Crash resistant bollards are often used by the military, either in their operations or to protect expensive hardware. These types of bollards are also used by retailers to prevent smash and grab style burglaries, whereby a car or truck could be driven directly into the store and exit for a hasty getaway. These bollards are tough and durable, constructed of solid steel, and virtually impossible to break. Crash resistant poles are engineered to withstand impacts of varying intensity and are normally priced according to its size and strength.

Non-crash resistant bollards

The second category is the non-crash resistant bollard. These bollards are used with a multi-purpose function in mind. Some industrial or commercial sites are located in the heart of a city where it is impossible to completely block off an area and prevent people from passing. Non-crash resistant bollards allow the unimpeded flow of pedestrian traffic around the site and can also be used as a means of security to protect a site and machinery from any destructive damage after hours.

When it comes to security, bollards remain a global favourite. It is used throughout most developed countries, has been designed to withstand worse-case scenarios and remains one of the sturdiest and reliable traffic management options on the market today.

Bollards – Traffic Safety Beacons

The demand for bollards has increased over time due to the rapid advances in technological development of transportation in the form of cars, buses, vans, lorries and motorbikes and coaches.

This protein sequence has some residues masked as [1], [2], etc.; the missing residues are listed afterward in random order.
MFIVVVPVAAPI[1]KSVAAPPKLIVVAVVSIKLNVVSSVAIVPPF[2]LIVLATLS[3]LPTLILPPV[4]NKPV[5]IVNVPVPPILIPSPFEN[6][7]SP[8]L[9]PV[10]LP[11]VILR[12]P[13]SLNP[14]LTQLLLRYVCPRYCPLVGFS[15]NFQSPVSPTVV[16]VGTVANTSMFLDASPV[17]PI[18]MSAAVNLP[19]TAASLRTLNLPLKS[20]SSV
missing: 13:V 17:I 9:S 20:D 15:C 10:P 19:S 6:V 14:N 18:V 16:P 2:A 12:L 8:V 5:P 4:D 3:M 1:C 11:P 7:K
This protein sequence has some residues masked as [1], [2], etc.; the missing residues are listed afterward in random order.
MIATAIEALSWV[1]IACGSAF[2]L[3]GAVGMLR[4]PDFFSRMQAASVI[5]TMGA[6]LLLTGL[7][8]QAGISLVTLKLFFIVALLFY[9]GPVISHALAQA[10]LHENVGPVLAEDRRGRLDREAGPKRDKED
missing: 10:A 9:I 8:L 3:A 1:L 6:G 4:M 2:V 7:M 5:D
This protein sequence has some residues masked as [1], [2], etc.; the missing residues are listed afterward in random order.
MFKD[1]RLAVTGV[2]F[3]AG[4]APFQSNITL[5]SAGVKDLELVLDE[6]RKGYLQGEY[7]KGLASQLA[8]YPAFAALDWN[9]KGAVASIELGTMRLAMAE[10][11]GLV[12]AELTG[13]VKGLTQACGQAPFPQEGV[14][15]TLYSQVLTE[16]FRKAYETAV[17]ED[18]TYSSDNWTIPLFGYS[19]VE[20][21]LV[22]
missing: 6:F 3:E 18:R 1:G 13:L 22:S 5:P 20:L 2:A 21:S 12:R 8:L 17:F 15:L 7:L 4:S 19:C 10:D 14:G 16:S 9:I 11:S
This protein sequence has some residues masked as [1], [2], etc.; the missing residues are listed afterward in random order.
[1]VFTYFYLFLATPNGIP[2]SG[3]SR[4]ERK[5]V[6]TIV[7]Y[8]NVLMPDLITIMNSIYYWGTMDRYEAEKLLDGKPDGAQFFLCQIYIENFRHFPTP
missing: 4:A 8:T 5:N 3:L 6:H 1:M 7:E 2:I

As time progressed and streets became wider and busier, it became apparent that the chaos caused by the increase of motorised vehicles and pedestrians on the road needed to be managed. City planners recognised the need for was sturdy, low maintenance structures that would have the capability to withstand impact and control vehicle direction.

Traffic flow

Role-players soon realised the potential of bollards. These short, pole-like structures could ease and control even the busiest traffic junctions. The Traffic Calming organisation noted the many uses of bollards with a particular focus on controlling the space that separates vehicles and pedestrians. As an added safety measure, bollards were placed along the edge of sidewalks to prevent vehicle access on walkways, especially during rush hour. As a result, bollards reduced the risk of accidents, cautioning drivers to slow down, divert, and align their vehicles in regular traffic flow.

Controlled entry

Another use of traffic bollards is to control the flow of traffic by limiting the type of vehicle that can pass through a certain area. For instance, by spacing the structures intermittently, cars can be prohibited access, whereas bicycles, motorcycles or other specialised vehicles can still pass through. Removable bollards also offer the option of managing a space where larger vehicles may need to pass through occasionally.